Ignoring possible quick wins
As with many aspects of life, the pursuit of perfection can easily get in the way of progress. Your job isn’t to make sure a product is fully implemented. It’s to make sure the components are in place that will help your customer get to those quick wins that guarantee loyalty. And remember: A quick win isn’t defined by your goals but by the customer’s goals. So, focus on their milestones and what they’re hoping to achieve.
Being the “hero” rather than being proactive
Sure, it may feel good to your onboarding and support teams to feel good about jumping in to helping a customer overcome some snag in their deployment. But what would be even more valuable is to assess problems that routinely surface during that part of SaaS adoption and being proactive about addressing it on a systemic level. Likewise, rather than “parachuting in” to rescue a flailing customer close to their renewal, it’s smarter to save the account by making sure they’re on target to get value from your product early in the relationship.
Mistaking customer happiness for customer satisfaction
Oftentimes, customer success teams will see a heightened level of customer happiness at individual touchpoints and mistakenly add those up into an assumed cumulative level of satisfaction. Positive feedback can be narrow — an employee may answer a troubleshooting question on the first try — even as the root causes of the problem are left unresolved. Underlying problems can fester, resulting in an overall level of customer dissatisfaction that will go undetected until the renewal period has come and gone.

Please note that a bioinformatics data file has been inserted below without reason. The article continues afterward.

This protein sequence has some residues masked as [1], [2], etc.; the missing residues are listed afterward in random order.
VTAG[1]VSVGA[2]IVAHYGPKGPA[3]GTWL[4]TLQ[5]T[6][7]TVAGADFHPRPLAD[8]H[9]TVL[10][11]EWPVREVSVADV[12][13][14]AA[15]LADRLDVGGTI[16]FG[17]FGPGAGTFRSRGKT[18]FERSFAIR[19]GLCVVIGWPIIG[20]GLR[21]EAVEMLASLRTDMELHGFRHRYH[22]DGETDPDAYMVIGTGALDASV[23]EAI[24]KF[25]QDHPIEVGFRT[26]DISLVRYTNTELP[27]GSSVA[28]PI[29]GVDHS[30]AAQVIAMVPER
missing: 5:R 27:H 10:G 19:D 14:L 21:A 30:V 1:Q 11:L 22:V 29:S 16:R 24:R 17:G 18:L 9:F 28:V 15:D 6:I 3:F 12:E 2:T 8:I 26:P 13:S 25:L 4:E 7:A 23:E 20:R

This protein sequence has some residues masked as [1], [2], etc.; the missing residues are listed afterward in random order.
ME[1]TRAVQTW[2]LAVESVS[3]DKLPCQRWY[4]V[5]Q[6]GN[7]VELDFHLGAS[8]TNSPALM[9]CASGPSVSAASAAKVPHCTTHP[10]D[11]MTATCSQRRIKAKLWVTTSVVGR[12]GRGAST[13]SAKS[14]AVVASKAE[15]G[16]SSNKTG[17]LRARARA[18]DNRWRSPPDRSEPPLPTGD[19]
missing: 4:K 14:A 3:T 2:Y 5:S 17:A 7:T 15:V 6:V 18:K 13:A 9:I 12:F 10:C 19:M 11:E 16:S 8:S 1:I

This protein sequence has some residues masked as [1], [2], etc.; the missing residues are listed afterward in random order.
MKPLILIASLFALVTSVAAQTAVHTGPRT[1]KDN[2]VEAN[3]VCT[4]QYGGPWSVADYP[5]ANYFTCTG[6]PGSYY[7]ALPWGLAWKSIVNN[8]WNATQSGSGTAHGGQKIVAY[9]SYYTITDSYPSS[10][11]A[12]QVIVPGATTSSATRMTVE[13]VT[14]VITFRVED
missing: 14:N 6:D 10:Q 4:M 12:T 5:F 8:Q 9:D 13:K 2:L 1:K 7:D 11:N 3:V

Focusing on saving the wrong relationships
Customer success expert Donna Weber warns against the myth of the happy customer. In her experience, engagement is a better indicator of loyalty because, as she says, “the moment customers are not happy, they could leave.” She advises the use of customer health scores, first, to better understand whether they’ll “churn, renew or expand,” and, second, to prioritize the activities of the customer success team. Not every company is a good fit for a given product. The use of a scoring process can help you identify which customers are worth the extra investment of pulling out all the stops to “rescue” and which ones are likely to leave no matter how much effort is expended.
Viewing a customer departure as the end
Given that some customers will never be the right fit, for those that should be, don’t consider their non-renewal as the end of the relationship. Make lemonade out of the non-renewal by doing what you can to uncover the reasons why the renewal didn’t occur. Yes, this conversation probably should have happened earlier in the relationship, but even though it didn’t, gather the gumption to have it now, whether through a phone call, focus group or exit survey. What you’ll learn could make the difference for the next company deciding whether to stay with you or go.
Now that you understand the most common problems SaaS companies make during their customer onboarding efforts, it’s time to learn how to measure and monitor your customer onboarding success.